Navigant Research Blog

Pending Blackouts Highlight Benefits of Energy Storage

— June 2, 2016

Production Plant - NightConsequences of the largest natural gas leak in U.S. history continue to be felt across Southern California. The leak at the Aliso Canyon storage facility in Porter Ranch, California had a major impact on the local environment, forcing thousands of residents to abandon their homes and releasing the equivalent of the annual greenhouse gas pollution of 572,000 cars. While the leak has been stopped, the facility is now out of commission and the region faces a major shortage of natural gas, which could lead to 14 days of blackouts this summer and potentially 9 more in the coming winter unless action is taken.  The situation highlights the danger of relying too heavily on any one source of energy and is accelerating plans to transition to a system based on renewable energy.

What the Grid Needs

The potential blackouts this summer result in part from the shortage of gas supplies to fuel peaking power plants needed when demand spikes on hot summer days. In order to avoid widespread outages, the peak demand on the system needs to be reduced. Reducing the overall peak demand has been a focus of grid operators for year, and a number of solutions, including energy efficiency programs, demand response and energy storage systems, are being employed to meet this challenge. While these solutions all have their downsides (such as a low reliability or high upfront costs), the current situation in Southern California highlights the benefits of distributed energy storage systems in particular.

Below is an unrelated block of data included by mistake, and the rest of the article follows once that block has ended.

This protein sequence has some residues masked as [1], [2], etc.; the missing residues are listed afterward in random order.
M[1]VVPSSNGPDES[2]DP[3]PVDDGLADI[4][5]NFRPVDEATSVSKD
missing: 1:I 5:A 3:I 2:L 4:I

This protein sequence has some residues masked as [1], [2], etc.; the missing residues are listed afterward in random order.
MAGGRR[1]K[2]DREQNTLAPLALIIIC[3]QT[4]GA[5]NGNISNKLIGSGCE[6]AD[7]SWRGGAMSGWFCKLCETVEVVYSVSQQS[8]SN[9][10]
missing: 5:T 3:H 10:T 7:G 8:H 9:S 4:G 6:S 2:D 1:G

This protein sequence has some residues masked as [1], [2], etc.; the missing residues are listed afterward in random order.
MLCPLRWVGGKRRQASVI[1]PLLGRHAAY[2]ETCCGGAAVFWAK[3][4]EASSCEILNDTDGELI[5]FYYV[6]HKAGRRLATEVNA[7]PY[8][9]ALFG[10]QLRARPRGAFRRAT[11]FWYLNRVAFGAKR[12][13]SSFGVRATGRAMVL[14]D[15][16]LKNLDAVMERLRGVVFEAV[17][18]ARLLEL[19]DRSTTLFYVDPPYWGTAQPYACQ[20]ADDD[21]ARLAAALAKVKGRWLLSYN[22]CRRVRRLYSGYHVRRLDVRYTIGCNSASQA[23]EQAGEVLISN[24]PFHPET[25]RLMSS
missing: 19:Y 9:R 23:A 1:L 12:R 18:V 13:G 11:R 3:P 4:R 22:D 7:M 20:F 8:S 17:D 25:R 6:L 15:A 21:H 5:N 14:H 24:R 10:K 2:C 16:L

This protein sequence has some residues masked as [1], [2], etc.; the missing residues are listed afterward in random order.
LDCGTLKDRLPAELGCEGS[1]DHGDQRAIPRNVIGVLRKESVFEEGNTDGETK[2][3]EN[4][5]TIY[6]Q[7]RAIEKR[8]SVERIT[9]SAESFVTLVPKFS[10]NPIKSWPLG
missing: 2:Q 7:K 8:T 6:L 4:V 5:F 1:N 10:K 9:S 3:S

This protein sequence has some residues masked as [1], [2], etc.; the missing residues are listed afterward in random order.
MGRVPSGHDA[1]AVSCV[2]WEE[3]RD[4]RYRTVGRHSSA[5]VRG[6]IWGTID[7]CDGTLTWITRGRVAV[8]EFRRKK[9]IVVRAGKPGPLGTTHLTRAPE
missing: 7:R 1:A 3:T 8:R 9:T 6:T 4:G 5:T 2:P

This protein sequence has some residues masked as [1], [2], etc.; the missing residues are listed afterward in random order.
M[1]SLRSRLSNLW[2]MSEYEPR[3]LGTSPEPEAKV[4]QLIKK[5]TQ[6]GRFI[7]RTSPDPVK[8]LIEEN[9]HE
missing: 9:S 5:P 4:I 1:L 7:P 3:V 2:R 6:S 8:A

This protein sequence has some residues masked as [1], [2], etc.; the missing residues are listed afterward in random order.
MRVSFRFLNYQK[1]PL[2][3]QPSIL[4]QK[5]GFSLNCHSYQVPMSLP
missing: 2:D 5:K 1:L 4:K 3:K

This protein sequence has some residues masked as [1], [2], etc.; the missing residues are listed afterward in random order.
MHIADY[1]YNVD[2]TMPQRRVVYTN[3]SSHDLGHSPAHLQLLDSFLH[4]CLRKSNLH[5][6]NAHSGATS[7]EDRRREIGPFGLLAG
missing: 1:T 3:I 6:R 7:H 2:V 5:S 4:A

California is already a leader in the distributed storage market, and the threat of numerous blackouts may result in increased demand for these systems. As explored in Navigant Research’s Solar PV plus Energy Storage Nanogrids report, distributed storage systems can provide backup power during an outage (perhaps indefinitely when paired with solar PV) in addition to reducing electricity bills. While backup power is one of the main drivers of interest in distributed storage, these systems can provide much greater value to the grid as a whole. Storage systems aggregated into a virtual power plant can allow grid operators to reduce demand on the system at peak times, shifting energy usage to maximize the use of solar PV and limiting the need for gas-fired generation.

Central vs. Distributed?

As grid operators in California consider how storage can reduce the risk of blackouts, they are examining one of the key debates in the energy storage industry: Is it better to deploy centralized or distributed storage systems? While some of the issues facing the grid can be solved with centralized storage, distributed systems are being installed in increasing numbers without any action from utilities. Centralized storage systems won’t keep the lights on for customers in the event of a major outage and can take much longer to develop, an important consideration given the immediate need for new resources. Overall, it seems distributed storage systems are in the best interest of the California grid. While some customers get improved resilience, everyone benefits from the improved reliability that comes with these flexible assets on the grid.

 

Surge of Growth for Southern California EV Charging

— February 4, 2016